Chinatowns Around the World

Chinese Ethnic Enclaves Exist in Urban Areas Around the World as Chinatowns

Chinatown Liverpool
Arch at Chinatown in Liverpool, England. Liverpool is the oldest Chinatown in the United Kingdom. Allan Baxter/Getty Images

An ethnic enclave is a neighborhood in a large city that is home to many members of a city's minority ethnic group. Some examples of ethnic enclaves are "Little Italy's," "Little India's," and "Japantowns." The most well-known type of ethnic enclave is likely "Chinatown."

Chinatowns are home to many people born in China or of Chinese ancestry that now reside in a foreign country. Chinatowns exist on every continent except Antarctica. For the last few centuries, millions of Chinese people have left China to pursue better economic opportunities abroad. Upon arrival in their strange new cities, they resided in the same neighborhood and felt secure from any cultural and language barriers they faced. They opened businesses that often became very successful. Chinatowns are now frequently visited destinations that are a fascinating example of migratory geography, culture preservation, and assimilation.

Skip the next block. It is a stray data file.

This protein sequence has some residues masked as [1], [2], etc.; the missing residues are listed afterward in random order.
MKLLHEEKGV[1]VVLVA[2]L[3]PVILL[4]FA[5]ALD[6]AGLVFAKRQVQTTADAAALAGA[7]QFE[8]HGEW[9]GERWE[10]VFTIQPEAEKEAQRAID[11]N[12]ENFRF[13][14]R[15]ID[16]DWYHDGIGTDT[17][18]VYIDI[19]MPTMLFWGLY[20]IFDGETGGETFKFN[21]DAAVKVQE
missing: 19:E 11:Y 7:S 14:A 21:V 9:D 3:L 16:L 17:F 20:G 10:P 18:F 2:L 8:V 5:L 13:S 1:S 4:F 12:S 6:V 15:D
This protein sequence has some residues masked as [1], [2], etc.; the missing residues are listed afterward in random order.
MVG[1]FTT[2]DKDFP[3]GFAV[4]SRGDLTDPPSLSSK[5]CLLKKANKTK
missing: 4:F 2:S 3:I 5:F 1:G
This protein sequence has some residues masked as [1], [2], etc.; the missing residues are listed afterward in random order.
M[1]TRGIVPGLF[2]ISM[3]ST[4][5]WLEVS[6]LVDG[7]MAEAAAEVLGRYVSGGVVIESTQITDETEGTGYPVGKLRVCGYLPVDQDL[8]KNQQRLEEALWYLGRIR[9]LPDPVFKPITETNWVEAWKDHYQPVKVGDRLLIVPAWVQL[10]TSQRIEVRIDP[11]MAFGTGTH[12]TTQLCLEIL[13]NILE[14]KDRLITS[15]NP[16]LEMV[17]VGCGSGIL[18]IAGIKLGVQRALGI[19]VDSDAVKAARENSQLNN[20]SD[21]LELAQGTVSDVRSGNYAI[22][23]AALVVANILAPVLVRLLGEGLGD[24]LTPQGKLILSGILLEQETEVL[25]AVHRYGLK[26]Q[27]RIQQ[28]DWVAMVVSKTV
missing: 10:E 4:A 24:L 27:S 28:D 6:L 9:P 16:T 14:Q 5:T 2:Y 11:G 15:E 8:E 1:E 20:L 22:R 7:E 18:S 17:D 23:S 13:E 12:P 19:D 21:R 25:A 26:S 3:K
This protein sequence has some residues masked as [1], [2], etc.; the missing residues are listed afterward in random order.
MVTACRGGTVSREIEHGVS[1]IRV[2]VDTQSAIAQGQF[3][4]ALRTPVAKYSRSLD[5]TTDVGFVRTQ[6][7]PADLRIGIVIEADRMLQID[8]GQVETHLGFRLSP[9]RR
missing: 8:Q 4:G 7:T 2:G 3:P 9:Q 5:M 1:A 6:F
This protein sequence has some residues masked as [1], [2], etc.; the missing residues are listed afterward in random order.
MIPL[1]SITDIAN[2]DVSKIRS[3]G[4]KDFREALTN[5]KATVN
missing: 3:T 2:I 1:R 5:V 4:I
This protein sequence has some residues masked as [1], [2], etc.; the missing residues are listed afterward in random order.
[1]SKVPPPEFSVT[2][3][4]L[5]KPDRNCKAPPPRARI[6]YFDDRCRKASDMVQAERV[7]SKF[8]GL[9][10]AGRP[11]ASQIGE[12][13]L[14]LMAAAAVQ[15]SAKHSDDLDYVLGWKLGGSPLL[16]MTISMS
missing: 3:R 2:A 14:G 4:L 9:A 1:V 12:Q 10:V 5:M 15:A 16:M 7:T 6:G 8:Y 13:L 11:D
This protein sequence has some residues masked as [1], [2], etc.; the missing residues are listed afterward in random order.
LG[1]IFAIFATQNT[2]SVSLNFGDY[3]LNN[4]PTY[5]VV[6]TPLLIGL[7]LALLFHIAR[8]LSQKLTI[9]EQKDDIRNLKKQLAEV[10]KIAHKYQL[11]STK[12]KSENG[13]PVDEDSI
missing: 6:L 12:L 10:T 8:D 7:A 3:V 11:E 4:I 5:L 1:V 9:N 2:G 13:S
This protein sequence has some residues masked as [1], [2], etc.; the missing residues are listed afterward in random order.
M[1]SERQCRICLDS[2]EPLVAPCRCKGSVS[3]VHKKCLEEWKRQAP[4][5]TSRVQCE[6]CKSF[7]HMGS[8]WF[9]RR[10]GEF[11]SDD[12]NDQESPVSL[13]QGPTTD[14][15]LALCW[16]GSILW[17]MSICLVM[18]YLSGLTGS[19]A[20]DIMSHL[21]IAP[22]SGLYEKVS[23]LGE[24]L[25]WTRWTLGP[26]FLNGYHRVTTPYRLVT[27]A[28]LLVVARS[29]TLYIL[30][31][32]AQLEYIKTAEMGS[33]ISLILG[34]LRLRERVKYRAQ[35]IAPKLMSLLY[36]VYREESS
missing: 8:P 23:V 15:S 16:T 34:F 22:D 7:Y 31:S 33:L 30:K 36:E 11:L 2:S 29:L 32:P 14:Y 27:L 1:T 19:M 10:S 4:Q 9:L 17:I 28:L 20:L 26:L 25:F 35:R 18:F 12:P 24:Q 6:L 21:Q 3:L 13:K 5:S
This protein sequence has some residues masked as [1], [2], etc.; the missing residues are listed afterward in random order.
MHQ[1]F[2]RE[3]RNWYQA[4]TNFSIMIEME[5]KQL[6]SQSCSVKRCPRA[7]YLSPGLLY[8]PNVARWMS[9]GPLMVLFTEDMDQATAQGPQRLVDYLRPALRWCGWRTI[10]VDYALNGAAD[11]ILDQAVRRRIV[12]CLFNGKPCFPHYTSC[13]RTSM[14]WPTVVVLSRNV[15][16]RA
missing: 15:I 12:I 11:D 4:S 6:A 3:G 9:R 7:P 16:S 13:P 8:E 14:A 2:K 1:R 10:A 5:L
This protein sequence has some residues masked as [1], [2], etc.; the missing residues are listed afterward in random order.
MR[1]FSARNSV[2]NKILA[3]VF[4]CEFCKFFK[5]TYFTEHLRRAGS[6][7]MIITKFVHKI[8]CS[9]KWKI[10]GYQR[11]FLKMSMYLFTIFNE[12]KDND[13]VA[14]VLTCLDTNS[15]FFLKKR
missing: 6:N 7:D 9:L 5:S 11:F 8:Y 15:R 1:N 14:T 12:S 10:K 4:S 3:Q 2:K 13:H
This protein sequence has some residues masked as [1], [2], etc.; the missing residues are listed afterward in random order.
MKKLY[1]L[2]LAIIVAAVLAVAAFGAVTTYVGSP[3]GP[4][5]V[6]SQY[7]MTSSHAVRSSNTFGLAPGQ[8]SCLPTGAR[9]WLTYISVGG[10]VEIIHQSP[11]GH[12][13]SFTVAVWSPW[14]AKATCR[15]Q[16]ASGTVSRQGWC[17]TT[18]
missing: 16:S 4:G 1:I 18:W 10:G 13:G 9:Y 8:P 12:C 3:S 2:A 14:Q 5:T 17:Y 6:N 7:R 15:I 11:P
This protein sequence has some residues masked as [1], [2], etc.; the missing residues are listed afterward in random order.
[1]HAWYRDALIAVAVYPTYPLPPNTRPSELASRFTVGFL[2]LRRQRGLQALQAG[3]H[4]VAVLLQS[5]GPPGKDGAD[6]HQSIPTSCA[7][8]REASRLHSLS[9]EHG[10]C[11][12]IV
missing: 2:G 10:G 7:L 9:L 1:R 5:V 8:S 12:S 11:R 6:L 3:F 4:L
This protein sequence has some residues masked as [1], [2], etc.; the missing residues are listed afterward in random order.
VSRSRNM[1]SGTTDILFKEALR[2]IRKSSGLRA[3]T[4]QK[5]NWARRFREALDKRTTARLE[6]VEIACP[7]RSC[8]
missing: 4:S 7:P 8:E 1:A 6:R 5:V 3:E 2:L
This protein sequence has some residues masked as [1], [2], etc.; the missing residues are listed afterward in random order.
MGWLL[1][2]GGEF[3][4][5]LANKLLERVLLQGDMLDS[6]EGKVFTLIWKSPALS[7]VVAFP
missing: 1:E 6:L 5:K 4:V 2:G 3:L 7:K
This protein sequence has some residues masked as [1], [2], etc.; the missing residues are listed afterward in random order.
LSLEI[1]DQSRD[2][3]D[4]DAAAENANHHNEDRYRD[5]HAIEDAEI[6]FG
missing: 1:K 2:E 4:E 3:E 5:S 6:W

Reasons for Chinese Migration

Life in Chinatowns

Locations of Chinatowns

New York City Chinatown

San Francisco Chinatown

Additional Chinatowns Worldwide

Additional North American Chinatowns

  • Boston, Massachusetts
  • Chicago, Illinois
  • Honolulu, Hawaii
  • Los Angeles, California
  • Philadelphia, Pennsylvania
  • San Diego, California
  • Seattle, Washington
  • Toronto, Canada
  • Vancouver, British Columbia, Canada - The largest Chinatown in Canada
  • Victoria, British Columbia, Canada - The oldest Chinatown in Canada
  • Washington, DC

Asian Chinatowns (Outside China)

  • Bangkok, Thailand
  • Calcutta, India
  • Jakarta, Indonesia
  • Kuala Lumpur, Malaysia
  • Manila, Philippines
  • Singapore
  • Yokohama, Japan

European Chinatowns

  • Liverpool, United Kingdom (the oldest Chinatown in Britain)
  • London, United Kingdom
  • Manchester, United Kingdom
  • Paris, France

Latin American Chinatowns

  • Buenos Aires, Argentina
  • Havana, Cuba
  • Lima, Peru
  • Mexicali, Mexico

Australian Chinatowns

  • Melbourne
  • Sydney

African Chinatown

  • Johannesburg, South Africa

As the most common example of an ethnic enclave, Chinatown districts display cultural and linguistic diversity in large cities that are primarily non-Chinese. The descendants of the original Chinese settlers continue to live and work in the neighborhoods that their hard-working, nostalgic ancestors established. Even though they now live thousands of miles from home, residents of Chinatowns retain ancient Chinese traditions and also adapt the culture and customs of their new country. Chinatowns have become very prosperous and attract many visitors. In the age of globalization and technology, Chinese people will continue to migrate for educational and professional opportunities, and China's intriguing culture will be spread to even more distant corners of the globe.